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Head of IMF held in sexual assault case in New York

Dominique Strauss-Kahn, head of the International Monetary Fund, is taken off a plane about to leave JFK and questioned about allegations he sexually assaulted a hotel maid.

May 15, 2011|By Geraldine Baum, Los Angeles Times
  • Managing Director of the IMF and former Finance Minister Dominique Strauss-Kahn in a file photo.
Managing Director of the IMF and former Finance Minister Dominique Strauss-Kahn… (Horacio Villalobos / EPA )

Reporting from New York — Dominique Strauss-Kahn, the head of the International Monetary Fund, was hauled off a flight about to leave JFK airport for Paris on Saturday to be questioned about allegations he sexually assaulted a maid in a Times Square-area hotel, a police spokesman said.

Update, Sunday 12:07 a.m.: IMF leader arrested and charged

Strauss-Kahn, who is also an important figure in French politics, was taken to the Harlem headquarters of the Manhattan Special Victims Unit, which investigates rape and other sex crimes. He was expected to be charged with committing a criminal sexual act, attempted rape and unlawful imprisonment, said Paul Browne, deputy New York City police commissioner.

"A 32-year-old chambermaid at a Sofitel on 44th Street said that at about 1 p.m., she entered Mr. Strauss-Kahn's room to clean when he came out of the bathroom naked, pushed her onto the bed and assaulted her," Browne said. The maid told police that before she could escape, Strauss-Kahn forced her to perform oral sex, Browne said.

She immediately told her supervisor, but before investigators could get to Strauss-Kahn's room, he had left the hotel, leaving behind his cellphone and other personal items, Browne said.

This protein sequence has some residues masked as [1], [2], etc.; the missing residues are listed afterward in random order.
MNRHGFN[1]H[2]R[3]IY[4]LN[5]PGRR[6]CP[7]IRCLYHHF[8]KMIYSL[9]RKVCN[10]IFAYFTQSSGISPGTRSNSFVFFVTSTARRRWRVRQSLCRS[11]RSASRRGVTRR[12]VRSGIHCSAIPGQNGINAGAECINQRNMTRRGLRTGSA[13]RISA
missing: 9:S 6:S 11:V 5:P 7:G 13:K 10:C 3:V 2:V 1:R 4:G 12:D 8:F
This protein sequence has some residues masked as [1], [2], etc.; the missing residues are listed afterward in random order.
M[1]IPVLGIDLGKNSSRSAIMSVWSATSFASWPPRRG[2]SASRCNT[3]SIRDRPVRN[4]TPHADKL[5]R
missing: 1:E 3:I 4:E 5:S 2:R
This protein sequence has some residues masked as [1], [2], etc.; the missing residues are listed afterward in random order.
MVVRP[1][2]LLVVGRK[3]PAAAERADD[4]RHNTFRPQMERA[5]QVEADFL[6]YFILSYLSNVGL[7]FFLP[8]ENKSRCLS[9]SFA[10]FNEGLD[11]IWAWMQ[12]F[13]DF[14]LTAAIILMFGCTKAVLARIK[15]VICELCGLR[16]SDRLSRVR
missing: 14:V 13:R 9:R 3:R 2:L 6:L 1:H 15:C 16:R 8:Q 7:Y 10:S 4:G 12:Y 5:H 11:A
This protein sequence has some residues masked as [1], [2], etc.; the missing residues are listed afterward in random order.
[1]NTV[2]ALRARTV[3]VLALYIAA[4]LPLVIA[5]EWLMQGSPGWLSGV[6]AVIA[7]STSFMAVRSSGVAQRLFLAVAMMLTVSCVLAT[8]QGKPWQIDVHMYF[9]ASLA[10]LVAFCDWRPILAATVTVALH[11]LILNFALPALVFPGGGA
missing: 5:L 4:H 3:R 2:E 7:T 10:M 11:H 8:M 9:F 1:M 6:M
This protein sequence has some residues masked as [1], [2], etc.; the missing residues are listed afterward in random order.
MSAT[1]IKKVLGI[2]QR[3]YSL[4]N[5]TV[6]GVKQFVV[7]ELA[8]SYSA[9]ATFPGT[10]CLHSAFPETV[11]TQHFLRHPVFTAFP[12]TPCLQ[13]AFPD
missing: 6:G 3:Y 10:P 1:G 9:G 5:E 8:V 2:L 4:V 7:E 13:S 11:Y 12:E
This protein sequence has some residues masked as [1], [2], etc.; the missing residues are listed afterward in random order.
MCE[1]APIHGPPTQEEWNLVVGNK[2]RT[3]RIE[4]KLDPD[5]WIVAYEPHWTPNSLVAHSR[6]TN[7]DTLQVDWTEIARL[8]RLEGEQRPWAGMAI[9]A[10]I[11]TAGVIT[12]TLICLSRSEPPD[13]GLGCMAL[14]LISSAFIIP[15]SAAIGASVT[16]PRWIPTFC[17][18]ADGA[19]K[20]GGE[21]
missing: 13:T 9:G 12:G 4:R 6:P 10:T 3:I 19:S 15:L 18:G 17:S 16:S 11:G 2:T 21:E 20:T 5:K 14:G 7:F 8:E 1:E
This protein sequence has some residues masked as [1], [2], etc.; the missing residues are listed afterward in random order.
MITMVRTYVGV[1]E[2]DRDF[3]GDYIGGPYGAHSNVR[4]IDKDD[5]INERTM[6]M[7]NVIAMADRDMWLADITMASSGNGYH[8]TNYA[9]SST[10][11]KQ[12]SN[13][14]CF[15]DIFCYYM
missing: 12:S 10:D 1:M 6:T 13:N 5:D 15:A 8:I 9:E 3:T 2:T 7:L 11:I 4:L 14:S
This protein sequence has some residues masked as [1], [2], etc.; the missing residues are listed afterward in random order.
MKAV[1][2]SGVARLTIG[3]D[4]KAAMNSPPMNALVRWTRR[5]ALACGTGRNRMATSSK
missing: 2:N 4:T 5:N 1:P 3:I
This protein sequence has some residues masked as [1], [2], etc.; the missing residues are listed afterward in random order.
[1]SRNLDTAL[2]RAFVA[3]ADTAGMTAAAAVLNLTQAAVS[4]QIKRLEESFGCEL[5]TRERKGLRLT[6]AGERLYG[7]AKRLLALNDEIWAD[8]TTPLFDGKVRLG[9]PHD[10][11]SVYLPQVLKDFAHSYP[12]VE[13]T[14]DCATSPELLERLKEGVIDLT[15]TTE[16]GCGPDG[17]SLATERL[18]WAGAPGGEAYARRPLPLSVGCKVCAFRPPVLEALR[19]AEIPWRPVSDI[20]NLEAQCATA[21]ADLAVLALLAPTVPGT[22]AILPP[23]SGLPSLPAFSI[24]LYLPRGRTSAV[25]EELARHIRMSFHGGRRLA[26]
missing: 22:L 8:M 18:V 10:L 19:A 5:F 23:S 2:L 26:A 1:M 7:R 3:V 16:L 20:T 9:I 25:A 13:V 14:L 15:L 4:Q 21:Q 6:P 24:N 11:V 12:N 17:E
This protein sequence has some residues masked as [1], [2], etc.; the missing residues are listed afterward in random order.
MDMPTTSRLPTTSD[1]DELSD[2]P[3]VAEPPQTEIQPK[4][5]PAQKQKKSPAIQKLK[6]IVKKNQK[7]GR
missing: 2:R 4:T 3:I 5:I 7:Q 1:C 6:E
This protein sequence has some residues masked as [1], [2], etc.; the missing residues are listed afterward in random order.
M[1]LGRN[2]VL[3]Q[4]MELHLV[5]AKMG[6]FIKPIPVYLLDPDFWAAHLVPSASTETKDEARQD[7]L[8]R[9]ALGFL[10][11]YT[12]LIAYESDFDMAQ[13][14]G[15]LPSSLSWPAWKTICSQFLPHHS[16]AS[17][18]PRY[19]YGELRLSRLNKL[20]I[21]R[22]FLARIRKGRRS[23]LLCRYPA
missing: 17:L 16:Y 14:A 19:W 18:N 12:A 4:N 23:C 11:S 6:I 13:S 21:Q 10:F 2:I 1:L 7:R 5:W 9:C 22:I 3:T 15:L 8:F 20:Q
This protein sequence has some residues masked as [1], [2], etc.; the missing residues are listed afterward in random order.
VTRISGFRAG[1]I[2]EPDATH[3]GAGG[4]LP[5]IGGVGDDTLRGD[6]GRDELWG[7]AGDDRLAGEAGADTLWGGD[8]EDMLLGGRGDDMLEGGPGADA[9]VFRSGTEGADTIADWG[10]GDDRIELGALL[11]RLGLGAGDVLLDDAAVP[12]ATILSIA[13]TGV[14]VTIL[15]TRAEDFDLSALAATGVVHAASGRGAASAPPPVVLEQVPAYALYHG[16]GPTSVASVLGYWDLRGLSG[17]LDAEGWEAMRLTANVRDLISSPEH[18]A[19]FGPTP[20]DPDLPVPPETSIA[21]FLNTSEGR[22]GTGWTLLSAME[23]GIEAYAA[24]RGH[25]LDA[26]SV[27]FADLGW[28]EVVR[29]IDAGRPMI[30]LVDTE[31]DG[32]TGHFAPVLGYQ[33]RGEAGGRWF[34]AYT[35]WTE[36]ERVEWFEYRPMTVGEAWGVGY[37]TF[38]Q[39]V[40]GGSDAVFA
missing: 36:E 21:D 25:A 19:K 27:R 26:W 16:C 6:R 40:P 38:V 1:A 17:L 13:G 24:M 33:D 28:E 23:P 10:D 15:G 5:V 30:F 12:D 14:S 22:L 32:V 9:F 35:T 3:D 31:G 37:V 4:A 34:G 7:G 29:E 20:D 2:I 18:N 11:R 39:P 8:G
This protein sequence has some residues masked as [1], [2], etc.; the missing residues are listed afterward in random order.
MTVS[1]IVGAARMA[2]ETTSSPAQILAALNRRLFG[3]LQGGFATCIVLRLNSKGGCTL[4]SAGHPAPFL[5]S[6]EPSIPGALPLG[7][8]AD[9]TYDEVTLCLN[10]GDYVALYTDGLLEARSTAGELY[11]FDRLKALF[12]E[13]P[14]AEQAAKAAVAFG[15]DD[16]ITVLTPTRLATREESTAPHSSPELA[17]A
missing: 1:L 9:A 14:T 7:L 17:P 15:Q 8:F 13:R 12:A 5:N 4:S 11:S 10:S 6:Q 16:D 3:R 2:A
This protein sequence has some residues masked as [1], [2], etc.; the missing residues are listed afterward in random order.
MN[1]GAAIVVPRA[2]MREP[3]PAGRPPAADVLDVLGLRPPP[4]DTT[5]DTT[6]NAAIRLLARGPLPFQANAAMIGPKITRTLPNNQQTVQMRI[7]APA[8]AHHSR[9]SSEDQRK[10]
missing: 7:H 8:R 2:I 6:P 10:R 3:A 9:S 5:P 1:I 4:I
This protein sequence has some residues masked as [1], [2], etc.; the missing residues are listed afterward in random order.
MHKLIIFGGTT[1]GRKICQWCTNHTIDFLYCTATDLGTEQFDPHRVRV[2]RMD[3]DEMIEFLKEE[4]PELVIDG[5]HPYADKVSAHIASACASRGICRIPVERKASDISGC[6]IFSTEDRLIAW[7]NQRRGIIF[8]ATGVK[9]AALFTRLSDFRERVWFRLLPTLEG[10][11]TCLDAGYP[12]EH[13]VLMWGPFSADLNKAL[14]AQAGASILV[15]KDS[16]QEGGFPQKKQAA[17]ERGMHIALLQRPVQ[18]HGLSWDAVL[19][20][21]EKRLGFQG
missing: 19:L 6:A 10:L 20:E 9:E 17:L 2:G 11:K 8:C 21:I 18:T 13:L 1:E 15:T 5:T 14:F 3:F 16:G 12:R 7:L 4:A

Police learned the IMF official was booked on a 4:40 p.m. Air France flight bound for Paris and notified airport police to hold the plane, which was turned back as it taxied from the gate. Strauss-Kahn was in his seat when he was taken into custody, Browne said, noting he did not have diplomatic immunity.

The maid was treated for minor injuries at a Manhattan hospital.

A U.S. State Department spokeswoman said Saturday night that it had no comment; an official of the U.S. Justice Department said "at this time" the case was being handled by New York police and there was no federal jurisdiction.

For the last four years, Strauss-Kahn, 62, has been the managing director of the IMF, a lending institution with 186 member countries that helps oversee the global economy.

Within a year of assuming the job, Strauss-Kahn was investigated by the IMF board over whether he had an improper relationship with a former female employee. The board concluded his actions were "regrettable and reflected a serious error of judgment" but took no action against its top manager because the relationship was consensual and did not involve any abuse of authority.

A former corporate lawyer and an economics professor at several top French universities, Strauss-Kahn has long been a key player in the French Socialist Party and was considered a likely candidate to challenge French President Nicolas Sarkozy in next May's election.

Sarkozy backed Strauss-Kahn, a political opponent, for the IMF position, though there was speculation that he did so to deprive the Socialists of a popular leader.

Strauss-Kahn has run unsuccessfully to be his party's nominee for president; he has also served as a member of the French National Assembly and as a Cabinet minister in left-leaning governments.

He is married to Anne Sinclair, his third wife, who is a leading television journalist in Paris.

Richard A. Serrano, Kathleen Hennessey and Bob Drogin in the Washington Bureau contributed to this report.

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